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County seeks to expand Marshal office and role

            Tax Commissioner Daniel Reeves reported Thursday that tax bills (county and schools, which are combined on same sheet) are available online and will be in the mail this week.

            Reeves said the state Department of Revenue has approved their work for the year allowing them to the get bills out. In after-meeting comments, Reeves said they were pretty well on schedule for the 2022 bills. The due date will be November 17 —  60 days from the date they  go in the mail. They had hoped for November 15 as due date, but hit it pretty close.

            He said this year had been a little challenging as the state is going strictly to digital uploads, replacing the old way where county tax offiers assembled paper documents and drove them to Atlanta.

            Reeves told the commissioners they received excellent cooperation and work from all parties concerned, including the assessors office and the municipalities.

            Bills are available for payment at any time at pickensgatax.com.

We’re moving from a county marshal to a marshal’s office, says Stancil

            Before the work session to present a larger role of the marshal ended Thursday, Commissioner Josh Tippens commented they expanded his role even more than when the meeting began.

            Presenting the plans to increase the visibility and duties of the marshal, County Administrator Bill Wood said ultimately the need and numbers will drive how big the role/staff/office of marshal grows.

            But, based on Wood’s presentation and comments from Commission Chair Kris Stancil, they see a substantial expansion.

            Since hiring experienced law enforcement officer Michael Carswell last year, the county has seen numerous additional things he could do, but as Carswell and Stancil both explained he had been going in so many directions they needed to both expand and re-define the role.

            Wood said they gathered what they fel the best practices from other counties and combined them to  further empower the marshal and clarify his role.

             At its most simple, the marshal is charged with enforcing county codes, which could range from littering to dealing with building issues, to animal control, illegal burns, and even internal affair investigations.

            Clarifying the position after the meeting, Stancil explained the county currently has a chief marshal and an animal control officer (technically a civilian employee) who will work under the marshal’s office. They will add a deputy marshal eventually through attrition from another department to insure they don’t increase overall county personnel, Stancil said.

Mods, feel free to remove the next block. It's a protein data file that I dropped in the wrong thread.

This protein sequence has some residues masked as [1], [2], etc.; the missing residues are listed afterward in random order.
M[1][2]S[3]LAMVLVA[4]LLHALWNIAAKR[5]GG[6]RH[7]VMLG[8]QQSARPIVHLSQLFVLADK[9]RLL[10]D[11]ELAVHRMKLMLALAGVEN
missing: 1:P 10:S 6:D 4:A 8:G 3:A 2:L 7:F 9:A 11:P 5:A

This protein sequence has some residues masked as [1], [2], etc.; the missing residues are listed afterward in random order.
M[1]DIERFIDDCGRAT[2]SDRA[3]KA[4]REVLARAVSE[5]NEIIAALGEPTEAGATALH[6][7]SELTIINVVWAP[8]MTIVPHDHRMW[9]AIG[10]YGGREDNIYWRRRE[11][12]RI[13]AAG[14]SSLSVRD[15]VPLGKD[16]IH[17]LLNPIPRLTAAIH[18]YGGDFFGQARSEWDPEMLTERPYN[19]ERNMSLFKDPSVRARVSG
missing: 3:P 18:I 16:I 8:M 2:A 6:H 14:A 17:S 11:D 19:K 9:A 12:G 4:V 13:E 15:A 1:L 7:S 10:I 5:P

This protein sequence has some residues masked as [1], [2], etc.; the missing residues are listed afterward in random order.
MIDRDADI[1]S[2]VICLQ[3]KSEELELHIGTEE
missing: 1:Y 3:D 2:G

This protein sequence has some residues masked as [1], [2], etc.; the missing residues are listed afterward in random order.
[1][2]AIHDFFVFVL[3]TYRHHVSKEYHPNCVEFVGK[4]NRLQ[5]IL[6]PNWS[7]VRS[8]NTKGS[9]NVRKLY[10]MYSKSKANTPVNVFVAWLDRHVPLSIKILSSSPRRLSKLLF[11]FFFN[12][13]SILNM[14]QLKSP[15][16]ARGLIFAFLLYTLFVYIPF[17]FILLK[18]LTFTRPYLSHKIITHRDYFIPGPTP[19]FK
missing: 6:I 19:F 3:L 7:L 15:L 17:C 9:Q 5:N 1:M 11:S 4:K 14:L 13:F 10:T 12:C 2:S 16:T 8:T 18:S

It was explained that the marshal and deputy would both have the proper certification and authority to act as law enforcement personnel, issuing citations with arrest power.

            Speaking at the meeting, Fire Chief Tim Prather said this is sorely needed as currently when his firefighters arrive at an illegal burn, they can ask someone to put it out but lack authority to do more. He described having a marshal engaged with illegal burns as providing an enforcement arm, which he added has not been needed often as most people are cooperative but is really needed when they run into someone who is not.

            Speaking of the larger role, Stancil said, “This takes us from a marshal to a marshal’s office.”

In other business from the work session and meeting:

            • Public Works director Kirk Anderson reported work on Grandview Road is progressing well. He said using the original base made from creek stones, but crushing it up further will produce “one of the best roads in the county.”

            • Chief Tax Appraiser Roy Dobbs reported that the significant upgrade to the county’s qPublic online property information, known as Lidar, is here. The new system greatly enhances the details on the topographical maps and aerial images. Dobbs said it takes a little work for users to learn  all the latest features. In an after-meeting demonstration, he showed how the fine close-up features on the topo maps may work well initially on smaller plots but will bog down on larger tracts. He suggested experiment with the scale feature which can be found on the map display.

             • The county is adding to their beer and wine codes a section to allow event venues to have a license to serve. Previously they had to work through a caterer with a license. This will also make it clear who is responsible at an event.

            •The county’s recycling center has struck a deal with a nearby recycling company (Green Waves Recycling of Gainesville) to use the county’s baling equipment which should increase volume and revenue here.  In later comments, Stancil said this shouldn’t increase workload, as the other company will handle transportation and shorting. They are a new company and need a bailer to expand  so the partnership should work well for both of us, Stancil said.

            • It was announced that Kevin Moss had resigned from the planning and development board. He is being replaced by Kevin Ward, who like Moss lives in the west end of the county. Ward runs a popular barbecue restaurant in the metro area.

            Stancil said Moss told him that he didn’t have enough time to devote to the planning and development cases while running a busy paving company.

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